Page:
them. Not to tap their phone conversations. Not to do anything but to
establish an ethical wall between law enforcement and the intelligence
The US and Mexican intelligence agencies join at one point to locate the
Arellanos. Simple job. One job. That's all they have to do. That's the
extent of their cooperation. They locate them. Point A, point B, point C. On
an Air Force base in the United States, we have a group of 10, 20, 50, vetted
Mexican law enforcement, military, whatever it takes. Qualified individuals to
place people under arrest who are trained, vetted and ready to go. They're
incommunicado. They don't have cell phones, they don't have pagers. They're
ready to go. Their mission? To deploy and to arrest.
I think within six months the intelligence agencies should be able to figure
out where those people are. You take the people up in a helicopter or a plane,
depending on where in Mexico they are, and you deploy them. And you arrest.
And you let the Mexicans take them into custody. You've solved the sovereignty
problem. The Mexicans take them into their system and do what they will with
these people. They have cases against them.
Now, people say, "Well, they'll just going to let them out, they're going bribe
their way out, blah blah blah." If they do, so be it. We have at least shown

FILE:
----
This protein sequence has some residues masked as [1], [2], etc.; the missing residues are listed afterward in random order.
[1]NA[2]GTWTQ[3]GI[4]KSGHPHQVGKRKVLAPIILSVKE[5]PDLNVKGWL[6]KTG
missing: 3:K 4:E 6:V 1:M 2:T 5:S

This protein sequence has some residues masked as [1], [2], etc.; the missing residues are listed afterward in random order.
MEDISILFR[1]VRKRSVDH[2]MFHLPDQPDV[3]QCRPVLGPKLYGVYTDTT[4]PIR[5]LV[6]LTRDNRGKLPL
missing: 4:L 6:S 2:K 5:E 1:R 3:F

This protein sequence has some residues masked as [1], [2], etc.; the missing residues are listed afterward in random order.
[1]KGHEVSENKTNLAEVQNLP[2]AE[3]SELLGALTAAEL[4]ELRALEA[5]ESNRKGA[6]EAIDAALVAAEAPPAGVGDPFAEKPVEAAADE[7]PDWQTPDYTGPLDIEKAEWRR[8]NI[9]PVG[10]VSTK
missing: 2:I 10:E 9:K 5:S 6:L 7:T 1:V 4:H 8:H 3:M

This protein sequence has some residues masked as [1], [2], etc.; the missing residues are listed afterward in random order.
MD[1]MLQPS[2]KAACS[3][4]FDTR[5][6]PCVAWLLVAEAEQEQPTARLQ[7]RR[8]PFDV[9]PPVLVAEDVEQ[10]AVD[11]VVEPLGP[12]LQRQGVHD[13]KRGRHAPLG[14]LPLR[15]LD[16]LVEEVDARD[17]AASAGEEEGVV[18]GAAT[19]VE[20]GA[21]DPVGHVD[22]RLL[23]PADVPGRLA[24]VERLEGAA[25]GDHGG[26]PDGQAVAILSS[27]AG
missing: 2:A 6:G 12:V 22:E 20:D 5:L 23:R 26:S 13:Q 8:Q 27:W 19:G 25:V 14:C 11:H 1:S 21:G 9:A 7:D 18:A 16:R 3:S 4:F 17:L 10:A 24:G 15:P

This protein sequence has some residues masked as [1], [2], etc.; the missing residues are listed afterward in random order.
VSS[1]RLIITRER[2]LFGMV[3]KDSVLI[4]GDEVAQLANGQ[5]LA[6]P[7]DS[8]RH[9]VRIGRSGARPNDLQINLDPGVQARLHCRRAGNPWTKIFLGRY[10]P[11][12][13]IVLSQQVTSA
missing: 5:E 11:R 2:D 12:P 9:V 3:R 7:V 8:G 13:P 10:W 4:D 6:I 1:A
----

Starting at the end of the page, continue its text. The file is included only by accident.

that law enforcement can work at a high level to put people behind bars and to
let the system take over. If the system is corrupt, that's the next problem we
have to deal with. But at least get them under arrest. At least show them
that we know where you are, and we're going to place you under arrest. And
we're going to make you use your chips to get out of jail.
You were surveying an Arellano family member in San Diego, and then you
heard that he was lost at the border. How did you feel when you heard
Frustrated--frustrated. Disappointed. You know, it's a shame. But you move
on. Every slap in the face or every bump you trip over, you've got to pick
yourself up and you dust yourself off and you move on. Law enforcement is full
of frustrations. And I think the mistake you're making is this frustration
could happen in the United States. You can lose somebody in the United States.
And we do. We lose people all the time. . . .
And why didn't it work? You get five different reasons why it didn't work.
Well, this one misunderstood. They thought they had to wait for the car to